Writers of Color Are Being Pigeonholed Into Writing About Race and Identity | Opinion

For years, the Texas Book Festival has been known as a historically liberal event, a place where authors from all backgrounds can showcase their stories. So, when I looked at the author-speaker lineup for the week of October 23-31, I was heartened to see it included many wonderful Black, Hispanic, and Native American authors, as well as a few from Bangladeshi, Chinese, Indian, and Iranian backgrounds. Yet when I reviewed the stories by these authors, I noticed that over 75 percent of them were about race and identity. I couldn't help but wonder why.

In recent years, a series of racial reckonings engulfed the publishing industry just like it did the country at large. Even before the murder of George Floyd led us to question so many things, a controversy was playing out over American Dirt, a novel that was supposed to be the next Grapes of Wrath, but instead, critics say, stereotyped Latino immigrants. Since then, the publishing industry has repeatedly acknowledged that it has not done enough to showcase, promote, and celebrate the work of non-white authors. Executives have vowed to "do better."

But have they actually done so? I teach literature and writing to college students, so I'm frequently exposed to panels, conferences, and festivals. I'm well versed in the way the industry handles diversity. And I can't help but feel that its solutions are shallow, promoting authors from diverse backgrounds but only if they choose to write about suffering and identity—stories about crossing the border, dismantling racism, or following the school-to-prison pipeline.

Some of these stories are important and poignant. Others are just sensational. But taken together, they offer a limited view into the radically diverse and divergent experiences of minorities in America.

More than a decade ago, in a TED Talk that's since become famous, the Nigerian novelist Chimamanda Ngozi Adichie warned against what she called "the danger of a single story." Adichie explained that on a trip to Guadalajara, Mexico, she watched locals going to work and making tortillas in the marketplace while laughing and smoking. She felt ashamed for believing that all Mexicans were simply "abject immigrants." She admonished an industry that creates just one story, that shows an entire people "as one thing, as only one thing, over and over again."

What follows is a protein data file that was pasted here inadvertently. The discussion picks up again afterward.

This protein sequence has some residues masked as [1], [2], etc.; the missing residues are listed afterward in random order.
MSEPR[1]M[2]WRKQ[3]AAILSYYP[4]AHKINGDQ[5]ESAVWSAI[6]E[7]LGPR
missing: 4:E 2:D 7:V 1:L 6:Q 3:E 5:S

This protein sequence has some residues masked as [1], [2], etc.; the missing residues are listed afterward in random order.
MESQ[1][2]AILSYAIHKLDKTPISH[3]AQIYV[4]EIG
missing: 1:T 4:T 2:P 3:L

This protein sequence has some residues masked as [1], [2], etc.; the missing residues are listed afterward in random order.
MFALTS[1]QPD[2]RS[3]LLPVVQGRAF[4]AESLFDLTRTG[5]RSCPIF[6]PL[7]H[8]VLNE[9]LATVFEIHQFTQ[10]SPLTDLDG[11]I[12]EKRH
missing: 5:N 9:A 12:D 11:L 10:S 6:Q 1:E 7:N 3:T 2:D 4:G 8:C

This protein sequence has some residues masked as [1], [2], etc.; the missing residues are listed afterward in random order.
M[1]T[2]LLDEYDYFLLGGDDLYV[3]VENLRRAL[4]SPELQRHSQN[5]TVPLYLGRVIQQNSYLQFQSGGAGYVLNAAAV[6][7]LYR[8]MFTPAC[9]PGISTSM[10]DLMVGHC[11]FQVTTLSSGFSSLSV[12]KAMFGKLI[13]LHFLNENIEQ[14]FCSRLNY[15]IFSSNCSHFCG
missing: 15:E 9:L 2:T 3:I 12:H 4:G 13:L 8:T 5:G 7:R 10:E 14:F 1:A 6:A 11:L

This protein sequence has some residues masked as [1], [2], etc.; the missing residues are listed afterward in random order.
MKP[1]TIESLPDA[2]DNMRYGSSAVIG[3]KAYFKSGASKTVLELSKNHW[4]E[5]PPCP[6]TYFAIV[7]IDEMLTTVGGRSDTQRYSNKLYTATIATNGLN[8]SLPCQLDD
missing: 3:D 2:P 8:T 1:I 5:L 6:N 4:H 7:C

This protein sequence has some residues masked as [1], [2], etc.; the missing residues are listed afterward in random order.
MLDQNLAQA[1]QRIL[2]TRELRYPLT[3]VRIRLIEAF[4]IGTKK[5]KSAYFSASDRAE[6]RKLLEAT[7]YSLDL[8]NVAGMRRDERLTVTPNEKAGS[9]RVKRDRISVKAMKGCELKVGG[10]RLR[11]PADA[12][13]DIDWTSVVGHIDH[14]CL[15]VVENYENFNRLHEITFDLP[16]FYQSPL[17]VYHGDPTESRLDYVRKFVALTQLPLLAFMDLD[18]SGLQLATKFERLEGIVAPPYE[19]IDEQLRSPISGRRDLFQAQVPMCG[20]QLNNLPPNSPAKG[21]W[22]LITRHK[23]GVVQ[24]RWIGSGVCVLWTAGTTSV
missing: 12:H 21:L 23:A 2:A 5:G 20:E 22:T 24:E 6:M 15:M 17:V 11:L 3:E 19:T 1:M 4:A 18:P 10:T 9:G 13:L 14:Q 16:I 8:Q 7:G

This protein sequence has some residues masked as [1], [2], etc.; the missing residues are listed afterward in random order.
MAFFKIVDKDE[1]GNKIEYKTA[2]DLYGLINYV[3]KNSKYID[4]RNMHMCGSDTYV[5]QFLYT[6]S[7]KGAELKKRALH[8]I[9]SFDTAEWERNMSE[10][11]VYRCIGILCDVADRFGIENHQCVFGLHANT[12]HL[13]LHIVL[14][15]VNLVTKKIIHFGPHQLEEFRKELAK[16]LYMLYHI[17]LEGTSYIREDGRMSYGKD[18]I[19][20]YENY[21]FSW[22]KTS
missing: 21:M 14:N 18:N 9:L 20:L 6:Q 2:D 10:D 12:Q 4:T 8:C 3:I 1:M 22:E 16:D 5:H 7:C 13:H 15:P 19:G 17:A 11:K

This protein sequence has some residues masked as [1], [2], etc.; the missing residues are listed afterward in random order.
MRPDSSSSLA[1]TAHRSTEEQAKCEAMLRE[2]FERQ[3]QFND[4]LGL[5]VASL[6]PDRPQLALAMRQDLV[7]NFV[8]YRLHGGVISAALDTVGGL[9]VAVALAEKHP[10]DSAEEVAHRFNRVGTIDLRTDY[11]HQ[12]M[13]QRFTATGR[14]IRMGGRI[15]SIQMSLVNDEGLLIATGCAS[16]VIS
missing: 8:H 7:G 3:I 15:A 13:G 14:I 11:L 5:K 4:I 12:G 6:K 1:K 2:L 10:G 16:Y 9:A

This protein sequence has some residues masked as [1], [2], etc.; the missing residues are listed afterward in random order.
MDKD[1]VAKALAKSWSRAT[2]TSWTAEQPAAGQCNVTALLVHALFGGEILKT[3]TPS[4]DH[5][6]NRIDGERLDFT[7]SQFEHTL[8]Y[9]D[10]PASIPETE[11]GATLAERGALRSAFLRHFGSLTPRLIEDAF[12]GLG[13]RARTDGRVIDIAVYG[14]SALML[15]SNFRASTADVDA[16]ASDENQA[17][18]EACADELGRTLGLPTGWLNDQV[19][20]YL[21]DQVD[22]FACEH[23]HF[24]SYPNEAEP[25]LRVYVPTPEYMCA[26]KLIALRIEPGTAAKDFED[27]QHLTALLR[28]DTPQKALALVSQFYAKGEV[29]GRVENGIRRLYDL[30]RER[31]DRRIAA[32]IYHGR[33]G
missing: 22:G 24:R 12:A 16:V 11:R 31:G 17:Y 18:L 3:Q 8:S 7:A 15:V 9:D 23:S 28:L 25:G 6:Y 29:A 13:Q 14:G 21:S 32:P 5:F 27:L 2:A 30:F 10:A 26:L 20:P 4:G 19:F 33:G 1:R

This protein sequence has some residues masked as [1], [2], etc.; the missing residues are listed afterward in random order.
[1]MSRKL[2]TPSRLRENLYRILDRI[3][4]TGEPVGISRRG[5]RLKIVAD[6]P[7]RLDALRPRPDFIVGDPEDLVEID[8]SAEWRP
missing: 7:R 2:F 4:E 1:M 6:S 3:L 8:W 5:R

White writers have no such single story; they publish all sorts: Stephen King writes horror; J.K. Rowling writes children's fiction; Tom Clancy writes thrillers. Helen Fielding writes chick-lit; Jennifer Weiner writes contemporary romance. White writers might write about the Civil War or the Alamo, but they also get to write about horses, food and recipes, climate change, chemistry, Pinocchio, photography, music, magic, history, art, addiction, energy and social media—without having to remind us about their race.

Meanwhile, the non-white writers are relegated to race and identity.

writing
iStock

To truly "do better," the publishing industry needs to answer some important questions. Are we publishing more books about race because they are vital and important? Or are we pigeonholing writers into topics we think will sell—profiting as we task them, time and again, with the ominous responsibility of saving the world by exploring their tribe?

How can we highlight more books by non-white authors that are about other subjects, ones that show a more holistic version of minorities in America?

Race and ethnicity are important parts of who we are and what we experience in the world, but our stories, our lives, can't be reduced to such narratives. Doing better means giving minority writers the opportunity to give readers books they will enjoy, or use to escape. People read when they travel. They read when they're on the beach. They want to discover the best recipes or dabble in the latest fad diet. They want to be transported to new or magical worlds. They want to feel love and romance again.

Let writers of color take them through all of that and more.

I am an Hispanic woman who was born on the border in Laredo, Texas. Perhaps one day I may choose to tell that story. Or to go back further, maybe I'll write about my ancestors, the land grants from the King of Spain, and how my family became successful ranchers.

But those shouldn't be the only stories I'm allowed to tell. I urge the Texas Book Festival and the publishing world at large to find and promote more stories that are truly rich and diverse. As Adichie so aptly put it, "The single story creates stereotypes, and the problem with stereotypes is not that they are untrue, but that they are incomplete."

Desiree Prieto Groft teaches literature and writing at Arizona State University's New College. Her work has appeared in the San Antonio Current, NBC Chicago, and Rome Today.

The views in this article are the writer's own.